Other people’s attitudes to deafness are very interesting.  I’m not stone deaf, so on the whole I haven’t encountered rudeness or exasperation from people outside the family.  I’ve never been embarrassed by wearing hearing aids and always make people aware that I have hearing difficulty so that they don’t think I’m being rude or ignoring them if I don’t respond appropriately to something they say.   Family and friends are good at asking me where I would prefer to sit in cafes and restaurants and at relaying instructions to me in public places when I can’t hear the speaker.  In domestic situations with my nearest and dearest it’s not always the same story.  I know that it’s not easy communicating with someone who’s hard of hearing.  I had years of trying to make myself understood by my Dad, who could be pretty haphazard in his use of hearing aids and there were definitely times when I gave up and decided the effort of repeating myself just wasn’t worth it.  On the other hand as the deafened person one soon becomes aware of the tutting and rolled eyes of an impatient family member being asked to repeat themself, of the exaggerated raised voice and slow enunciation as if talking to an idiot. I have been known to become upset and angry.  So have they.

Apart from these irritations I think these days that I’m pretty well adjusted to using my aids.  I certainly couldn’t manage without them.   Somehow, though hearing loss isn’t “normalised” in my life.  It’s still a problem and an irritation, something I would prefer not to have to think about and deal with.
*Apparently a fifteenth anniversary is a crystal anniversary

Wednesday, 3 June 2015

slow stitch

I'm working on an enjoyable piece of stitching at the moment.

Just working organically, grabbing a scrap of fabric and butting it up against another...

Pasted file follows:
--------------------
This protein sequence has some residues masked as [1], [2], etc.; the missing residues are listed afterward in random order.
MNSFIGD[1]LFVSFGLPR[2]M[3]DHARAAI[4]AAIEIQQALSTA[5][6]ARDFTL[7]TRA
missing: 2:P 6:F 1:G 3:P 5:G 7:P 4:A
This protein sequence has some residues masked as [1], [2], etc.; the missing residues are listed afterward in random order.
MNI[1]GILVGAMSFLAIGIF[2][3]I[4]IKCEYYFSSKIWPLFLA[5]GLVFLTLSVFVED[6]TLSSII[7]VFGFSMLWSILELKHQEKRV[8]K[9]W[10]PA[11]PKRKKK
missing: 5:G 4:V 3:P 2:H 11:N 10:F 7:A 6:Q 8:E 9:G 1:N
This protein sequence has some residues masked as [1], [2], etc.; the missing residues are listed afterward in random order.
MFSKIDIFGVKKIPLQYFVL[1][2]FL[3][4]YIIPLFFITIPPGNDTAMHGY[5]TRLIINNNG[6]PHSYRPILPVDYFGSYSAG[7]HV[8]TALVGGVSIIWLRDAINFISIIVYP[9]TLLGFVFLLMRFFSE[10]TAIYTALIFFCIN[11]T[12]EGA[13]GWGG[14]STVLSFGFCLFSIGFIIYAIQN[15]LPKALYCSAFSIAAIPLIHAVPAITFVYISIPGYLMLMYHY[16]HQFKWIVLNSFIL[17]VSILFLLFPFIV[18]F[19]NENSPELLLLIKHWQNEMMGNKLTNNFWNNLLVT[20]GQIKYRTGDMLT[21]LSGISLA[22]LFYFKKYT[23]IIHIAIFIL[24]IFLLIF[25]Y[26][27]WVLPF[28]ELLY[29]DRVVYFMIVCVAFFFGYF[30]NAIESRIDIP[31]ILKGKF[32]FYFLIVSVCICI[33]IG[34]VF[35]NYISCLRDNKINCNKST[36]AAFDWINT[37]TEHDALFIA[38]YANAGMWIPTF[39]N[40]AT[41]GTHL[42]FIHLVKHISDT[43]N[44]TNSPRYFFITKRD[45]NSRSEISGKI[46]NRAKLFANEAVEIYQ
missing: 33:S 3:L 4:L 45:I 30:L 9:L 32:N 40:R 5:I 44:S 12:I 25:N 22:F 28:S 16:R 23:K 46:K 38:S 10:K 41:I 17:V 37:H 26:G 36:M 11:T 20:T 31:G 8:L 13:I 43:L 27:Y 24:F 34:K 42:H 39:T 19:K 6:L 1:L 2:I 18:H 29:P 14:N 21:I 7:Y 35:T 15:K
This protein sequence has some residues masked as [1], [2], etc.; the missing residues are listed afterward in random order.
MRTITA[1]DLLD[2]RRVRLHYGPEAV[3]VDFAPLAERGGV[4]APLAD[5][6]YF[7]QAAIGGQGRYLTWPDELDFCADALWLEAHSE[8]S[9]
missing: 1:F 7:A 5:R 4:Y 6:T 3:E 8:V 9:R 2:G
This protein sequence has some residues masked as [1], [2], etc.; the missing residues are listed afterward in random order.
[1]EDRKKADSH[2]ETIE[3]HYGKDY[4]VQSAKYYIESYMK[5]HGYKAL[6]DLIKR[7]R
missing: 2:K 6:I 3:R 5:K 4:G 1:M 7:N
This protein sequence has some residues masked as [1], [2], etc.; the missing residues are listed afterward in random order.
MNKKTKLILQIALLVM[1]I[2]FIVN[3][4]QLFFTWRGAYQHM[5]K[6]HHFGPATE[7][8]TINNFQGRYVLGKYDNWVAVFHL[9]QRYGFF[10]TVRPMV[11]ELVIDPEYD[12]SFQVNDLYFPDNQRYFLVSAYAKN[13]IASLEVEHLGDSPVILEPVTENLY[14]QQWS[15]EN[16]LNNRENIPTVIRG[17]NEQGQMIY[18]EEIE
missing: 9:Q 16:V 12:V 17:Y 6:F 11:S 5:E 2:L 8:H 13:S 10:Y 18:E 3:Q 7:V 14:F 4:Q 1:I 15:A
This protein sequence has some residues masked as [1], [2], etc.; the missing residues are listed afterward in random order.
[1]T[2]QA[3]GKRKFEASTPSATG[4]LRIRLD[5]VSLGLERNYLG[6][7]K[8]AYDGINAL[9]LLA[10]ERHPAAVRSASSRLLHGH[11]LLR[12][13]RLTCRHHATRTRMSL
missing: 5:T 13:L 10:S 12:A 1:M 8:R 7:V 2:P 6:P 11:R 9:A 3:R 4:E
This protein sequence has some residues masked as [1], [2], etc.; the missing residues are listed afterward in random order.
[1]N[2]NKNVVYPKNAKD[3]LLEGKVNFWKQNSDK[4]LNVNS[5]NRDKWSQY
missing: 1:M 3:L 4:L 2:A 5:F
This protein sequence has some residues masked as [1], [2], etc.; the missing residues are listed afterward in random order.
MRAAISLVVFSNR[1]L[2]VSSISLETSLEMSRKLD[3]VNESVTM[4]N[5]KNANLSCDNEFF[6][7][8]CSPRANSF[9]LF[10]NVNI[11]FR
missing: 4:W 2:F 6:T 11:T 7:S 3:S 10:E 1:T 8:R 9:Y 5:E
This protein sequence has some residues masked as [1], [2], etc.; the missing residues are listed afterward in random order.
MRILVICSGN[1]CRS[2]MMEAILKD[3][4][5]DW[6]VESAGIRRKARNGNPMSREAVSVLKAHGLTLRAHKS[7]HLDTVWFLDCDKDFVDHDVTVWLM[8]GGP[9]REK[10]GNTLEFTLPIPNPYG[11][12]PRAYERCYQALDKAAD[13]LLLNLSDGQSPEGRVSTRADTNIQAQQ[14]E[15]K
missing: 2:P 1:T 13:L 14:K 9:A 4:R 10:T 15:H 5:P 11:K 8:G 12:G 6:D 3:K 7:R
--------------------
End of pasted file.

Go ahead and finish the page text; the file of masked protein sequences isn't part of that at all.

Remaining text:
and rhythmically stitching them together.
Even the backing is made a scraps of quilt wadding that I'm cobbling together as I go along.
I really don't know where this is going to end up, I'm just enjoying making it happen.


Thursday, 10 July 2014

a sideways look

I always enjoy the joke of the signs on these shutter garage doors at Spike Island studios.

From one direction it reads:

If you walk in the opposite direction, you are instructed:

But if you look at the doors face-on the message is not so clear:


Which just goes to show that facing things head-on may not always be the best strategy.  Some things only make sense with a sideways look.

Friday, 20 June 2014

a quilt for a little girl

J has just had her fourth birthday.  She is moving house this summer.  A joyful quilt for her bed seemed in order.

This is what I made.

She seems to like it.

Sunday, 9 March 2014


Uxorious is a strange and rather ugly word to describe a man who loves his wife.  Its root is the Latin word 'uxor' (wife).  Where it is used at all in modern English it may take a slightly pejorative tone, implying a slightly cringe-worthy devoted love.  Or it may be misused entirely.   In his book Levels of Life Julian Barnes says “I bridle at the misuse of the adjective ’uxorious’.  If we don’t look out, it will come to describe ‘a man who has many wives’, or even (that dubious phrase) ‘a lover of women’.  It doesn’t mean this.  It describes – and always will, whatever future dictionaries may permit – a man who loves his wife.”

My father was an uxorious man, devoted to my mother.  He delighted in buying her clothes and was quite dapper on his own account.  It therefore follows that when, in his later years, he gave me a sum of money for my birthday or Christmas present, I generally spent it on clothes.  Since his death I have missed the ritual of the birthday card with a cheque and the self indulgent shopping spree.  So I have a new birthday ritual, which is to go out on that shopping spree anyway with my own money to buy something that I think of as being from him.